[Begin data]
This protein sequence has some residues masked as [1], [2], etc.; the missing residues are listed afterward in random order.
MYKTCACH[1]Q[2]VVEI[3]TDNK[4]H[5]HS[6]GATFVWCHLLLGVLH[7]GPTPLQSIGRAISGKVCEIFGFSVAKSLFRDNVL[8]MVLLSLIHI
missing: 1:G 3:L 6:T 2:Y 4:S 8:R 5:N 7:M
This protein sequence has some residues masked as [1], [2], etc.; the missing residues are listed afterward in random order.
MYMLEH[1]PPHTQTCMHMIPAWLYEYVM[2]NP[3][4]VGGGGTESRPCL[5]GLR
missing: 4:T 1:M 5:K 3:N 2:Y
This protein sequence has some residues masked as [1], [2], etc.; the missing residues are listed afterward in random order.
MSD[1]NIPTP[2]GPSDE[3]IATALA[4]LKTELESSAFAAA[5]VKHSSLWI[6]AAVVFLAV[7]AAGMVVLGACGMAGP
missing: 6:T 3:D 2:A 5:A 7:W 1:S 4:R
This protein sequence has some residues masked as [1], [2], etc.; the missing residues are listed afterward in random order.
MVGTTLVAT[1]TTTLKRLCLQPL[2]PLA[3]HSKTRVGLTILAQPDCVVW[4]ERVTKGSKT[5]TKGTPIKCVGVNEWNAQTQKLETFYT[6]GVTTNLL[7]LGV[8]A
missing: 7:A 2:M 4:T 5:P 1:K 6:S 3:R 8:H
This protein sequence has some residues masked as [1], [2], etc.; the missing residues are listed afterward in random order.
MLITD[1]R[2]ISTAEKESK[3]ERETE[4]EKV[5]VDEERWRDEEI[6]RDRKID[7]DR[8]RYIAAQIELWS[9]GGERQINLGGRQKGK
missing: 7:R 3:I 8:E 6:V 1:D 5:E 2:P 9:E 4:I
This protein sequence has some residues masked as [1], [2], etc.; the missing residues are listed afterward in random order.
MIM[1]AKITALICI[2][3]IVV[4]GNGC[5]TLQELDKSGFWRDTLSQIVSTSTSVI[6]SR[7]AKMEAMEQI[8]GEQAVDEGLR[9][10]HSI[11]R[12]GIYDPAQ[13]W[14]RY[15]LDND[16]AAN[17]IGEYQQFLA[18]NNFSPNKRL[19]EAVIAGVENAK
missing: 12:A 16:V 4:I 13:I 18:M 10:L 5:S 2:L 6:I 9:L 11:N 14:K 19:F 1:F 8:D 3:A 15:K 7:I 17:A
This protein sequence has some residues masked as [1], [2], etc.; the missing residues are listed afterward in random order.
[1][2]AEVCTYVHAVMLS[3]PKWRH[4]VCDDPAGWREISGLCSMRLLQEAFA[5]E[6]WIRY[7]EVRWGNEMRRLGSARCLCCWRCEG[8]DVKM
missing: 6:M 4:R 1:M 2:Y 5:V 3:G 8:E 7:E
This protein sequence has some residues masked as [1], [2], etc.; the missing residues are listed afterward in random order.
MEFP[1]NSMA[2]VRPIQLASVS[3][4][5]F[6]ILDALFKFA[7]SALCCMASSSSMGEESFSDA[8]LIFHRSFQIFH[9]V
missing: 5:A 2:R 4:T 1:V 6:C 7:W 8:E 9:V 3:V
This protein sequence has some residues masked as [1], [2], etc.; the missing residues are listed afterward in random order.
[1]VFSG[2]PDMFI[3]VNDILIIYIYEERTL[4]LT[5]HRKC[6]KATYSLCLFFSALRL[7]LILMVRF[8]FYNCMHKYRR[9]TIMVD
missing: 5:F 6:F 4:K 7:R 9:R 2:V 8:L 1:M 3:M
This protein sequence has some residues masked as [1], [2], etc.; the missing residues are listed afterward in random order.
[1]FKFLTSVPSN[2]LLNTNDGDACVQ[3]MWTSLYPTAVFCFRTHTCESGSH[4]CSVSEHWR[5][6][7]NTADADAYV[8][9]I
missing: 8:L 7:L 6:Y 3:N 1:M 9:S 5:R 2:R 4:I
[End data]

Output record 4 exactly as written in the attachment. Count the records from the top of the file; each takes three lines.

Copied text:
This protein sequence has some residues masked as [1], [2], etc.; the missing residues are listed afterward in random order.
MVGTTLVAT[1]TTTLKRLCLQPL[2]PLA[3]HSKTRVGLTILAQPDCVVW[4]ERVTKGSKT[5]TKGTPIKCVGVNEWNAQTQKLETFYT[6]GVTTNLL[7]LGV[8]A
missing: 7:A 2:M 4:T 5:P 1:K 6:S 3:R 8:H